A shark-sucker bonded with our boat in Little Harbour. Our guide books say they are not harmful, but may try to attach to us in which case a swift pull forwards releases them.

We’ve had a blast in the BVIs this time round, and found an amazing bay, one of many I’m sure, that is absolutely devoid of mooring balls, and hence charter boats. Little Harbour is on Peter Island 5 miles south of Roadtown, Tortola. Opal and Sheherazade were planning to be there for a couple of nights and invited us to join them. We headed across not expecting to be surprised, and were just amazed by the beauty and protection of the spot. Boats stern-tie in the bay because it can be quite tight and you can fit more in, so I rowed to shore with our secondary anchor, complete with chain and rode and tied up to a tree on shore, Kel winching us in nice and snug.

Anchored in Little Harbour.

Anchored in Little Harbour.

Snorkelling in Little Harbour was fantastic. Schools of young fish, some as small as a few cells hanging together in a clear gel, and some up to about 4 inches swarm around the shallows trying to avoid predators. We swam for hours through the schools causing them to explode away from us in synchronised silver balls, immediately filling the space just vacated once we moved through them. Small troops of jacks and tuna would dart in and out of the balls scooping off the unlucky, and then the big fellas, 3-5 foot Tarpons collect the rest.

Tarpon swimming in the bait ball in Little Harbour

Tarpon swimming in the bait ball in Little Harbour

Our work schedule got back on track in Little Harbour too. Kel cleaned the bottom from front to back, getting down to what must be our last two millimetres of antifouling paint. We fitted a new zinc on our propeller, a sacrificial anode for the salty electrolyte we sail in, and I completed the mother of all upgrades on the boat, adding a new 160 amp secondary alternator to charge our batteries. The alternator project has been a bit of a drag. It was a complicated installation and I had to fabricate two brackets, source a pulley in a country that doesn’t speak the Queen’s English as its first language and find a belt that fitted my apparently odd sizing. I left Luperon with all the components ready to go, but didn’t want to risk an install there when we were just about to leave on bad terms with the local hoods, I mean navy.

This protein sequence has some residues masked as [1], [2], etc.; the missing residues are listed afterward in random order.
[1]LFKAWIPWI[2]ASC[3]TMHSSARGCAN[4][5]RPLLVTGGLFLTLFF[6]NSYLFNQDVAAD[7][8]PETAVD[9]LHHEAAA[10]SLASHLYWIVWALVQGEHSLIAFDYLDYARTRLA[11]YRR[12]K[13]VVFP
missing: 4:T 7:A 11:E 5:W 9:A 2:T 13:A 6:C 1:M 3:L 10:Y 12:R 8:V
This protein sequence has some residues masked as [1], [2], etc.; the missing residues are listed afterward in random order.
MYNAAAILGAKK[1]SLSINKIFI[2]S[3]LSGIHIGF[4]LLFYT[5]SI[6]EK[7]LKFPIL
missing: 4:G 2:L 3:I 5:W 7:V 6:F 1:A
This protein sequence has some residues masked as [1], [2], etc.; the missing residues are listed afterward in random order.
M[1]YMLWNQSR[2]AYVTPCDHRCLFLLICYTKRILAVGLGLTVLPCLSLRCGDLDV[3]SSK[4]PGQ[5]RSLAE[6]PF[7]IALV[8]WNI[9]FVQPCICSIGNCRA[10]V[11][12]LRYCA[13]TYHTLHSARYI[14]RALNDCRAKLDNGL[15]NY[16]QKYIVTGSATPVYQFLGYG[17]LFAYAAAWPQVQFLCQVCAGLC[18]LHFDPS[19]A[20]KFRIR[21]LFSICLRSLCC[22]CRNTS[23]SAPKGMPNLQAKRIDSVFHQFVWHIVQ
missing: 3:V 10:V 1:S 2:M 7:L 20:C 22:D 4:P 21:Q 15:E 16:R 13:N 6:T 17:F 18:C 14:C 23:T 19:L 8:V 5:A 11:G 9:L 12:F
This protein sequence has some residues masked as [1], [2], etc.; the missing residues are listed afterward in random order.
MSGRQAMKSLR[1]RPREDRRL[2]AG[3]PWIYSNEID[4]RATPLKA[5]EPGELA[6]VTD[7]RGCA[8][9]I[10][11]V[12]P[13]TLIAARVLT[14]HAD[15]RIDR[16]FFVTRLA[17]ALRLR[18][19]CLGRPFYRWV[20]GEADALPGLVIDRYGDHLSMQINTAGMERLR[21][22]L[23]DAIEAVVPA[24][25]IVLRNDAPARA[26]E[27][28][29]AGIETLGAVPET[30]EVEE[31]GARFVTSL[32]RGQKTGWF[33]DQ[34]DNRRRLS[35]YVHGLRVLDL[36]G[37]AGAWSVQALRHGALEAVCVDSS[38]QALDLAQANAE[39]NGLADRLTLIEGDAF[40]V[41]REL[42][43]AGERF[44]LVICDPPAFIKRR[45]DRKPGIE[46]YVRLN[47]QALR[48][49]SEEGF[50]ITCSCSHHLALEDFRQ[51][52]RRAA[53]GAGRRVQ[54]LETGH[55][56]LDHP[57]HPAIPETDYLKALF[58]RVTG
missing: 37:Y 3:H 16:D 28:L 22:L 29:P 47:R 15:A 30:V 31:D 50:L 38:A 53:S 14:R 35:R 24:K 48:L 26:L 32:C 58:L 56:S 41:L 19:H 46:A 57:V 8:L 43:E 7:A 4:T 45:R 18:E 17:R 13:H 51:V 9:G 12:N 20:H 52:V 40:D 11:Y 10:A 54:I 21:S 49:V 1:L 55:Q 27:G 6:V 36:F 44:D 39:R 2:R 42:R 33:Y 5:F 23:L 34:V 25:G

My first attempt was a little bit of a failure as the pulley on the alternator wasn’t tight enough and so started slipping once it heated up and expanded. But after a trip to Roadtown on Monday I picked up an extra washer and it’s working perfectly. Our little alternator which now charges our starter battery could muster 54 amps at full throttle for the first 5 minutes before it heated up and its efficiency tailed off to about 45 amps at a fast idle of 1300 rpm. The first numbers I saw from my new friend was 136 amps! After a few minutes we dropped to 1000 rpm and were making 110 amps. Of course I understand if all these numbers are irrelevant or uninteresting, but to give you some perspective this is the difference of running our diesel engine for 2-3 hrs per day to keep up with our energy needs, to running it for 1. On windy days our renewable friend drops it even lower.

Our new whopper 160amp alternator. Stu fabricated the brackets with the help at Moreno at Luc's factory in Luperon. Dave kindly donated the bottle screw for tensioning. The pulley is from an old Ford and does a fine job!

Our new whopper 160amp alternator. Stu fabricated the brackets with the help at Moreno at Luc's factory in Luperon. Dave kindly donated the bottle screw for tensioning. The pulley is from an old Ford and does a fine job!

Our amp meter showing an amazing 116 amps going in from our new alternator - not a small thing!

Our amp meter showing an amazing 116 amps going in from our new alternator - not a small thing!